Gifts from the Gods: Paladin
One of the many divine gifts that paladins receive is the ability to
cast a small number of divine spells.
These spells are drawn from the
cleric spell list and can give paladins the edge they need in a tough
combat. This guide is intended to separate the wheat from the chaff and
highlight both general spellcasting tips as well as important paladin
Paladins are divine spellcasters, and as such, use Wisdom to determine
what level of spell they can cast and how many bonus spell points they
receive at each level. To be able to cast spells, a paladin must have a
Wisdom of 10 + spell level (so you need an 11 wisdom to cast 1st level
spells and a 12 wisdom to cast 2nd level spells). You gain bonus spell
points for having a Wisdom modifier of +1 or higher.
You can use magic items to increase your Wisdom in order to either gain
additional spell points or raise your Wisdom to a sufficient level to
gain access to spells. For example, if you have a 10 Wisdom, a magic
item that grants a +1 to your Wisdom would allow you to cast 1st level
spells, provided you have spell points.
In general, most paladins should start with a Wisdom no lower than 10,
with a 12 being preferable. A 12 Wisdom will grant you a few bonus
spell points at Level four, allowing you access to your spells at the
earliest opportunity. A wisdom higher than 12 is generally not worth
purchasing at character creation, as the small amount of bonus spell
points aren't worth lowering your other ability scores.
Spell Point Conservation
The most important thing to remember about paladin spellcasting is to
conserve your spell points. Paladins will generally have around 110 to
200 spell points at 10th level, depending upon their Wisdom score and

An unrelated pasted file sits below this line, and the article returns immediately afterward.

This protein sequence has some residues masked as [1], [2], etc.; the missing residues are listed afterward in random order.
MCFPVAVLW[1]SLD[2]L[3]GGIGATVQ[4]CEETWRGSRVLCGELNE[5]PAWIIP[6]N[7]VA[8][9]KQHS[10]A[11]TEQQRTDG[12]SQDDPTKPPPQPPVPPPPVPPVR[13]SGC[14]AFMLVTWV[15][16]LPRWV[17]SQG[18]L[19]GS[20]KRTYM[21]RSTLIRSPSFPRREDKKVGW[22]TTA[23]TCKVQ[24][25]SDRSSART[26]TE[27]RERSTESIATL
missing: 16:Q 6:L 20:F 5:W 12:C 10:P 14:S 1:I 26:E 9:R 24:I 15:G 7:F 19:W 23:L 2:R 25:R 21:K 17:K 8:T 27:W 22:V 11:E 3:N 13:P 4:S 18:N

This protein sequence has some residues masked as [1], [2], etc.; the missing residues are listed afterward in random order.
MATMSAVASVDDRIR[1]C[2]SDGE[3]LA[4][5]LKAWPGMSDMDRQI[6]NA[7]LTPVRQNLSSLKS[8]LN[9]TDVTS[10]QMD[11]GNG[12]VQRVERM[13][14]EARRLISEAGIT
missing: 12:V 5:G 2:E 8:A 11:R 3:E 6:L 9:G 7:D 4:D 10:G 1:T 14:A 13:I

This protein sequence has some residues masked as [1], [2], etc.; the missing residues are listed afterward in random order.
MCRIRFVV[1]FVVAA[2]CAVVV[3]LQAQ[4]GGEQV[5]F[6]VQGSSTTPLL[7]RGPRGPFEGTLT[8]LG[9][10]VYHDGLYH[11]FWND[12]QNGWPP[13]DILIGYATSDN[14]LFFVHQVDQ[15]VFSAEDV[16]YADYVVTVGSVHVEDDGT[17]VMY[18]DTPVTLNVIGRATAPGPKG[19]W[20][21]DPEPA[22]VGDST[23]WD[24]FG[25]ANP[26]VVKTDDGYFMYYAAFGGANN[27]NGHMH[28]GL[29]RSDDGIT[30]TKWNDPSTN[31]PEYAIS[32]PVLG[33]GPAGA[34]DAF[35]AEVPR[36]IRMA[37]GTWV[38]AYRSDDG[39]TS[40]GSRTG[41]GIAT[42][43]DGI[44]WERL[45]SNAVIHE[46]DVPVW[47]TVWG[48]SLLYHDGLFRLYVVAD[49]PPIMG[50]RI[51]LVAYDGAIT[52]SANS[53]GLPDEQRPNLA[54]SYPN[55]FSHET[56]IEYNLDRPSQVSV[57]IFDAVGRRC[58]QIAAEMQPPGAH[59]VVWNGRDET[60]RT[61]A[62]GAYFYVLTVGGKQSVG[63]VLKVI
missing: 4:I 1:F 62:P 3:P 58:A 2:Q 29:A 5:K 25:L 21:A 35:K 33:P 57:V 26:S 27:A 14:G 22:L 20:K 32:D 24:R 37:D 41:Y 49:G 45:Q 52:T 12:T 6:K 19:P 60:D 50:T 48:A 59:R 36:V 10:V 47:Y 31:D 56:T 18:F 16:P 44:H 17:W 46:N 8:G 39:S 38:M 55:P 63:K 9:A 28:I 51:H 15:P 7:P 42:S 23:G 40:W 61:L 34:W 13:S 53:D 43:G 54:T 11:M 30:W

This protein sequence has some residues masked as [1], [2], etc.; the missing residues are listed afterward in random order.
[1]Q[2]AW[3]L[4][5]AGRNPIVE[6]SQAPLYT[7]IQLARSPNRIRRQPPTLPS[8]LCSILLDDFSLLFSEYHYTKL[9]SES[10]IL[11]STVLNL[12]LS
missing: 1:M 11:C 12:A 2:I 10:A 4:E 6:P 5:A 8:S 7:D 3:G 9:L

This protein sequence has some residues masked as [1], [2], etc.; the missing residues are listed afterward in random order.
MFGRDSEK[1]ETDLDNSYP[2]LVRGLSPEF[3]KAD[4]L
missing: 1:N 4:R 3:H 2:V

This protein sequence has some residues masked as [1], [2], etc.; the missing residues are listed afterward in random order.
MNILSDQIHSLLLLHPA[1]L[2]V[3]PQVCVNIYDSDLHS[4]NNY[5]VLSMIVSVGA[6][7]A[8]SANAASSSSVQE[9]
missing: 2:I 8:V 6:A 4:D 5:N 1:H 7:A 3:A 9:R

the magic items they possess. Due to your limited spell point pool,
you'll have to understand when to spend spell points and when to
conserve them. In general, try to avoid casting spells if a full
spellcaster in the party can cast them for you. Also, you'll want to
save your spell points for important fights or for patching up the
wounded before using a rest shrine.
spells come in two varieties: curative and combat enhancements.
For the most part, paladins use their spells to improve their combat
prowess prior to important or large fights. One important thing to
remember is that if you're in a group with a cleric, talk with the
cleric about what spells he is preparing. You can avoid preparing
spells that the cleric has memorized, therefore freeing up your very
limited spell slots for more useful spells. For example, if the cleric
has memorized Bless, you most likely do not need to prepare the same
spell, as the spells will not stack with each other. Conversely, you
can prepare a spell that doesn't need to be cast very often instead of
the party cleric, therefore freeing up a spell slot for the cleric.
This works well with spells like Lesser Restoration, as you will not
need to cast this spell very often between rests.
First Level Spells
Paladins can memorize a
single first level spell starting at fourth
level, provided they have a Wisdom of 12 or higher. They can memorize
two first level spells at sixth level, provided they have a Wisdom of
11 or higher. Useful first level spells for the paladin include the